You know something? I love butter. In fact, I love dairy products, period. Demonized as they often are today, I’m going dairy all the way. There’s nothing quite like the sight, sound and smell of butter on toast in the morning.
Yea verily, let it henceforth be known throughout the land that I’ve always loved butter. If by “always” you mean “for as long as I can remember eating”. But when I was a kid I had a lot of trouble spreading the cold stuff.
Until, that is, I starting spending holidays in France with my aunt, my mum’s little sister.
One day, seeing me struggling with a block of cold butter, trying to cut and spread it, she looked over at me, dropped her knife, picked up mine and went (and I paraphrase):
“Dude…not like that. Here: you shave, one thin layer at time [starts shaving off the butter], like this, see? That way it’s easy to spread AND…you don’t get all these stab wounds in the block of butter. Nice, huh? Yeah. You like that, don’tcha? Who’s your favorite aunt?! Who’s your favorite aunt?! You know I’m younger and better looking than your mother, right? That’s not sibling rivalry talking; them’s facts, son!”
Now, I don’t know why my aunt talks like a young male from North America, but you get the idea — she’s an enthusiastic teacher.
There is no “hardest” language, there’s just a dumbest method. Yes, a language can be hard to learn — in the same way that steak can be hard to cut…using a plastic spoon. Of course it’s hard to learn — that’s why you’re having trouble with it. But whose fault is that? The language, or the tools? Or you? Are you “genetically inferior”?
As you can no doubt surmise, I place the blame squarely on the tools. Everything is hard; everything is impossible — unless and until you use an effective set of physical and/or mental tools on it. Everything is hard until you figure out how to make it easy for yourself. 1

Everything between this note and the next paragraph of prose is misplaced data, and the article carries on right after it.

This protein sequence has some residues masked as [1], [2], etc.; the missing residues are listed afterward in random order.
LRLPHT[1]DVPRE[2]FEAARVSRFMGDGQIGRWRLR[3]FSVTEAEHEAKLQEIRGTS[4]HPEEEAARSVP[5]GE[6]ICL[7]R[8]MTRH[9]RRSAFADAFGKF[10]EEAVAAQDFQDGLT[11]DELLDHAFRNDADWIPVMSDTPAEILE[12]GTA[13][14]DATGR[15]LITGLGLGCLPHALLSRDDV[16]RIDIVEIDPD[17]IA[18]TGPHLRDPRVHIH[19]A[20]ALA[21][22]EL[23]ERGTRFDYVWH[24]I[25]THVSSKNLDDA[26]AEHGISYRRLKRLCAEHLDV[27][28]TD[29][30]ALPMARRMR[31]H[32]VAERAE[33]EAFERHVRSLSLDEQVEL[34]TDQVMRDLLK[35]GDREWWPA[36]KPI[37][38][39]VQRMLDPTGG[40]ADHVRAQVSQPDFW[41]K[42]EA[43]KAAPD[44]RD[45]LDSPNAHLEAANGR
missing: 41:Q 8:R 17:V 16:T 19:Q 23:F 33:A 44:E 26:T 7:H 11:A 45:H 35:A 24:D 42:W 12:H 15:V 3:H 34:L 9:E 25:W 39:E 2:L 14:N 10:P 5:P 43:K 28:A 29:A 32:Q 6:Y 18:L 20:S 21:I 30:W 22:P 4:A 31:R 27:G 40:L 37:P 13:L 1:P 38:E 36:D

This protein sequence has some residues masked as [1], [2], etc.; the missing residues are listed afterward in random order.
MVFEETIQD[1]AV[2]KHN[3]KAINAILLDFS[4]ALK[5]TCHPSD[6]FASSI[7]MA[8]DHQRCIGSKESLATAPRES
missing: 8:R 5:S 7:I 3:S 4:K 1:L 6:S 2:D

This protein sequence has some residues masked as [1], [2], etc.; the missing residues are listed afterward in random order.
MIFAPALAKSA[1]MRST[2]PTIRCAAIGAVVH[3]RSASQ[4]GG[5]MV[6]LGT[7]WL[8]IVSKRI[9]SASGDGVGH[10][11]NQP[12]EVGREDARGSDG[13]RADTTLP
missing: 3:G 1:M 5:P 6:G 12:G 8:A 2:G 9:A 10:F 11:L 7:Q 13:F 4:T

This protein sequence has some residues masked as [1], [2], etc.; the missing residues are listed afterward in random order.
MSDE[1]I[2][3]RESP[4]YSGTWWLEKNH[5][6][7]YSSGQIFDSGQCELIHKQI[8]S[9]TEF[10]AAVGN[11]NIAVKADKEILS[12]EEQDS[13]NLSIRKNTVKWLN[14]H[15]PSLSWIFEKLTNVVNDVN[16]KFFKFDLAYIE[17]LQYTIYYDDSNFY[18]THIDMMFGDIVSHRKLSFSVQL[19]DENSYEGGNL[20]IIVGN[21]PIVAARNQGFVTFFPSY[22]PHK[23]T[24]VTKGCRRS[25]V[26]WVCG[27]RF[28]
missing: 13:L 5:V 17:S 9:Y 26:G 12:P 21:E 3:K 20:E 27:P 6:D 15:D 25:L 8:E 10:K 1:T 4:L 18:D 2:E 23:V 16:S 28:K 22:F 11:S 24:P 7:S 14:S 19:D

A language is like butter. A new language is like cold butter. Cold butter is not hard to cut or spread if you do it right. You can handle it in at least two general ways:
- “Shaving”, rather than cutting: small chunks — SRS, MCD
- Thawing: immersion — you make the difficulty and foreignness of the language melt away.
- Thawing is perhaps the most powerful way, but it’s also quite slow (unless you’ve got a hot knife but…that breaks my metaphor, so I pretend hot knives don’t exist).
- In fact, thawing can almost be too powerful in that it can make the butter not seem like butter any more, and more like just oil — I am so used to being immersed in Japanese that sometimes I’ll think I’m watching English (and start feeling guilty) when I’m actually watching Japanese. And I’m not alone is this, many SilverSpoon/Neutrino kids report similar effects.
- Powered flight is my favorite example. It was hard in that no one knew how to do it, but only 5 decades letter people flew faster than sound. Between 2009 and the first half of 2013, there were some 40 million commercial passenger flights in the United States alone; pilots and cabin crew have been reduced to glorified bus drivers and train conductors — overworked, underpaid and the butt of constant jokes. We fly so much we literally only complain about it; there is no sense of wonder, no sense of surprise, not even a sense of expense (Southwest airlines flights are routinely cheaper and always faster than bus rides across the same distance). ↩